Have been thinking a lot about the past and the passage of time for the last few days. My Sam weekend wasn't as whimsical and charming as the last one, but was still good fun in a more low-key, grown-up way. Some accounts put this as my tenth year, which feels like it deserves some marking.

I want to say something profound, or at least thought through about this. But more that I notice time passing and things changing. And being in that space, I appreciate being able to watch all these people just do being alive and have things move slowly and rhythmically.

5/16/08 12:03 pm - Funz ?

I am now officially looking forward to the weekend. Actually I have been really really really looking forward to it for approximately three weeks, as the last one was terrific. I can't work out whether it was so great because I was different, or because it was different. I've definitely been a lot more outgoing recently, and that worked so well being there, surrounded by people I know and have.... been through stuff with. In the past I really haven't fully taken advantage of what a great environment it is. And recent years have been clouded by my generalised anxieties, when I obviously wasn't well enough to be there, but was also not well enough to make the decision not to be there.

But it was also an extra-intimate gathering; much tho I love the little n00bs flapping about, there is something seriously special about looking round a crowded room full of people and pretty much every single person being someone you know and care about on some level.

This weekend, however, promises building a fire and telling stories. I am very impressed that this has been planned by C. I thought his special skill was being terribly cute and making ladies of a certain age squeee (although dangerously I think I may be sliding into the 'ladies of a certain age category' - his squee-ing powers seem to be cumulative...) (and to limit it to the ladies is also very closed-minded of me. One of the most laugh-out-loud trying-to-look-supportive moments I've ever experienced was a very heterosexual, very unreflexive 50-yr old man thinking he was feeding back to me about C's work, but actually just telling me over and over again how beautiful he is). Anyway, looks like he's also turning out to be hippie-tastic. Which is definitely all good. I'm hoping there will be puppets, too...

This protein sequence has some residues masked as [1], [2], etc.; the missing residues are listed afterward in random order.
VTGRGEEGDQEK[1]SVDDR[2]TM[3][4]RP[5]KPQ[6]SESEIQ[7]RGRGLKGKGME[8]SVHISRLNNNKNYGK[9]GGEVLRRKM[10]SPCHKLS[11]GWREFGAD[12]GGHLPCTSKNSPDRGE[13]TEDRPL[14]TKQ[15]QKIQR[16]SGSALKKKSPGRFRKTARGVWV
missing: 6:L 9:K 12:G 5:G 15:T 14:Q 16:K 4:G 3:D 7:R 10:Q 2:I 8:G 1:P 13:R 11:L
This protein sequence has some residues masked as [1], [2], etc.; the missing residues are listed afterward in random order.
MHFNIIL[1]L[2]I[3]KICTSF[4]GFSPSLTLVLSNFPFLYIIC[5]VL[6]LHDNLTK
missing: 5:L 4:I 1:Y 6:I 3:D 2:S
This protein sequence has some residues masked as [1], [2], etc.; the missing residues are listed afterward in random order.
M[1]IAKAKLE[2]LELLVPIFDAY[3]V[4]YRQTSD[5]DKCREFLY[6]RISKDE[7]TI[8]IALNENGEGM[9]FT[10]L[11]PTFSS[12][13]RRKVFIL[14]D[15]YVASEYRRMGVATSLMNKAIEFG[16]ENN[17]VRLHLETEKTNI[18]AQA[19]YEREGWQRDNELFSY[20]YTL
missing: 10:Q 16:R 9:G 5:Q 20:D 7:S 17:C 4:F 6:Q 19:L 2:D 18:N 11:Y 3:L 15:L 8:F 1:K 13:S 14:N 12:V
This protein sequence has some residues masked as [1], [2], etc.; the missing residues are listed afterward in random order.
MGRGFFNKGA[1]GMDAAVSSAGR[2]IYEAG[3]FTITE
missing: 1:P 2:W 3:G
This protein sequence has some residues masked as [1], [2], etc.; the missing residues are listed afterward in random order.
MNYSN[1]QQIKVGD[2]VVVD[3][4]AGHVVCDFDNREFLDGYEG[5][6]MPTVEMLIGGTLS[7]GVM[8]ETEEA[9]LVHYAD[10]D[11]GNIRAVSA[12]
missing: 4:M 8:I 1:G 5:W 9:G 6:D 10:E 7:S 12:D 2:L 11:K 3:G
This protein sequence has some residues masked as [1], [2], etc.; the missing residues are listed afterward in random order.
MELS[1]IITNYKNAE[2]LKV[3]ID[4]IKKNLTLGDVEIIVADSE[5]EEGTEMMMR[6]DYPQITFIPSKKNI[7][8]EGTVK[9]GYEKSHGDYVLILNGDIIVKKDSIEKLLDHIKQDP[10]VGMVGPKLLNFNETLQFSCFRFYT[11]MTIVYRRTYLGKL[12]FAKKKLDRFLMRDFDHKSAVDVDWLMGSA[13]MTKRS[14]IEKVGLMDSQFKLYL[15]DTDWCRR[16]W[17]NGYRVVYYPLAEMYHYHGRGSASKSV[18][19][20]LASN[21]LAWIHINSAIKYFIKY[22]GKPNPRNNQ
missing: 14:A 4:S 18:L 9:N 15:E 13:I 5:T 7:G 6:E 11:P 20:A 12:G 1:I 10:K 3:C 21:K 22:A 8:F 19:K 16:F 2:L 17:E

Although saying that, I am major stressing over work. This is because I know I have to leave here at a specific time, and have done some tidying (i.e. and additional task besides the big one I'm doing right not) before I go. That's how terribly terribly bad I am at having Plans.

5/14/08 01:13 pm - Gold Farming... Whatcha Reckon ?

Just went to an interesting talk by my supervisor where she mentioned MMOs and gold farmers. I've heard the story before a few times. She's talking about the exploitation of low-paid workers to support the play of richer players in the west. So that the fantasy of mastery can be purchased, while somebody else's labour is obscured.

Suddenly, this made a connection for me with some stuff I've been thinking about gaming and work. Two other examples I've been rolling around in my head for a while gained new meaning. There are:

1) T.L. Taylor, who is fucking cool, has done some ethnographic-y work with Powerlevellers. Basically d00ds who are playing super-efficiently, putting in a lot of hours, to get hold of the best stuff and effectively beat the game. Traditionally researchers found this hard to make sense of because it looks like work. TL just accepts that this is another form of play that people like, and hangs out with them acting impressed about their groovy items.

2) A guy I did some research with about internet use. He gave me some audio-diary stuff of him playing Dungeons and Dragons Online, which I am looking at for how playing is accomplished through emotion. And it boils down to him having no fun while he plays, and experiencing the game a lot like work. He's pissed off that he/his character is spending a lot of resources he can't really afford, pissed off that the people he's teamed with are playing badly, and have designed their characters badly/selfishly, and his main motivation to play is the XP. All he wants to do is drag his character to the next level. So his play resembles work, but unlike TL's, where they are go-getting professional-types, he's doing some kind of not-fun alienating work.